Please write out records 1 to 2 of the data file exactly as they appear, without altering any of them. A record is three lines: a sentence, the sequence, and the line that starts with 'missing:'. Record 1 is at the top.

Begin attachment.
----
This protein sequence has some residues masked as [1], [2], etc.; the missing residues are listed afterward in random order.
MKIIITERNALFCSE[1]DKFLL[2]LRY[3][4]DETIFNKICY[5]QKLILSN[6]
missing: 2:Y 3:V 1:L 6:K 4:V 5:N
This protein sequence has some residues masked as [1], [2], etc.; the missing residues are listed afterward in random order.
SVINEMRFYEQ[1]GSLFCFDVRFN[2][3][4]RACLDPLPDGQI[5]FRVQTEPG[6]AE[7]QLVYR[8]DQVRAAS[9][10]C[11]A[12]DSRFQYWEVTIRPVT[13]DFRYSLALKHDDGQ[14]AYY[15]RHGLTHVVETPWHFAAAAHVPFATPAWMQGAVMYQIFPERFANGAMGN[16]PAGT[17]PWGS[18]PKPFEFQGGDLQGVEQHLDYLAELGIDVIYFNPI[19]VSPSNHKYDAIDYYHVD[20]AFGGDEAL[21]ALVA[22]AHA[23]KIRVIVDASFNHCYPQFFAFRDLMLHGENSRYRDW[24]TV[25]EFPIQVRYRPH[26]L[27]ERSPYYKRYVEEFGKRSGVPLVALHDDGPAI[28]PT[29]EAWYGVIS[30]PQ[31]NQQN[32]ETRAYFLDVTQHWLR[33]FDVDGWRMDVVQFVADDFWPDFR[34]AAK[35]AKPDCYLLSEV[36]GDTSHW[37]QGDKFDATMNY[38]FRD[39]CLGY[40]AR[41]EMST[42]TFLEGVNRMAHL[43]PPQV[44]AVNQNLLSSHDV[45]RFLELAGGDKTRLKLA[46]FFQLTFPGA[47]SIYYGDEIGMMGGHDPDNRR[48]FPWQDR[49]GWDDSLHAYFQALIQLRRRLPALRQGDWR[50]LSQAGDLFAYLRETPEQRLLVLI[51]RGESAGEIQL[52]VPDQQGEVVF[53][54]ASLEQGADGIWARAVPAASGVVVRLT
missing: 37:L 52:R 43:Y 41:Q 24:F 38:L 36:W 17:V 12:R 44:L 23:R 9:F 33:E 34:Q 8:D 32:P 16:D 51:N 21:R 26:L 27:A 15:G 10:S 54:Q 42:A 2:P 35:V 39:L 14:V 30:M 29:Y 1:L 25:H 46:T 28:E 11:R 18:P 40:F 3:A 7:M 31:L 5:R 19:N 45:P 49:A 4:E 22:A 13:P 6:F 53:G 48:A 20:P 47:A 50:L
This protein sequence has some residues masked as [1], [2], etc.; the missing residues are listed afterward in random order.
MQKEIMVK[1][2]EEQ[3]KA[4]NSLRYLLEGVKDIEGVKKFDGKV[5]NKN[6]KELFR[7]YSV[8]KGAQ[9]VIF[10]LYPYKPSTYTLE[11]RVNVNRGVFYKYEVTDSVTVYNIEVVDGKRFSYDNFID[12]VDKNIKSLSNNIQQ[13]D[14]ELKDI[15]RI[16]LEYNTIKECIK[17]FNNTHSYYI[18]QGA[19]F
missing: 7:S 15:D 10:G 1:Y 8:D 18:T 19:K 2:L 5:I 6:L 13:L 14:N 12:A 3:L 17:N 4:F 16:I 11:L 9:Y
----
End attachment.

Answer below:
This protein sequence has some residues masked as [1], [2], etc.; the missing residues are listed afterward in random order.
MKIIITERNALFCSE[1]DKFLL[2]LRY[3][4]DETIFNKICY[5]QKLILSN[6]
missing: 2:Y 3:V 1:L 6:K 4:V 5:N
This protein sequence has some residues masked as [1], [2], etc.; the missing residues are listed afterward in random order.
SVINEMRFYEQ[1]GSLFCFDVRFN[2][3][4]RACLDPLPDGQI[5]FRVQTEPG[6]AE[7]QLVYR[8]DQVRAAS[9][10]C[11]A[12]DSRFQYWEVTIRPVT[13]DFRYSLALKHDDGQ[14]AYY[15]RHGLTHVVETPWHFAAAAHVPFATPAWMQGAVMYQIFPERFANGAMGN[16]PAGT[17]PWGS[18]PKPFEFQGGDLQGVEQHLDYLAELGIDVIYFNPI[19]VSPSNHKYDAIDYYHVD[20]AFGGDEAL[21]ALVA[22]AHA[23]KIRVIVDASFNHCYPQFFAFRDLMLHGENSRYRDW[24]TV[25]EFPIQVRYRPH[26]L[27]ERSPYYKRYVEEFGKRSGVPLVALHDDGPAI[28]PT[29]EAWYGVIS[30]PQ[31]NQQN[32]ETRAYFLDVTQHWLR[33]FDVDGWRMDVVQFVADDFWPDFR[34]AAK[35]AKPDCYLLSEV[36]GDTSHW[37]QGDKFDATMNY[38]FRD[39]CLGY[40]AR[41]EMST[42]TFLEGVNRMAHL[43]PPQV[44]AVNQNLLSSHDV[45]RFLELAGGDKTRLKLA[46]FFQLTFPGA[47]SIYYGDEIGMMGGHDPDNRR[48]FPWQDR[49]GWDDSLHAYFQALIQLRRRLPALRQGDWR[50]LSQAGDLFAYLRETPEQRLLVLI[51]RGESAGEIQL[52]VPDQQGEVVF[53][54]ASLEQGADGIWARAVPAASGVVVRLT
missing: 37:L 52:R 43:Y 41:Q 24:F 38:L 36:W 17:V 12:R 44:L 23:R 9:F 33:E 34:Q 8:D 32:P 16:D 51:N 21:R 26:L 27:A 15:G 10:S 54:Q 42:A 2:P 35:V 39:L 14:V 30:M 29:Y 1:L 25:H 46:T 28:E 11:R 18:P 40:F 3:A 7:M 31:L 5:R 19:N 45:P 49:A 4:E 22:A 13:P 6:F 53:G 48:A 20:P 47:A 50:L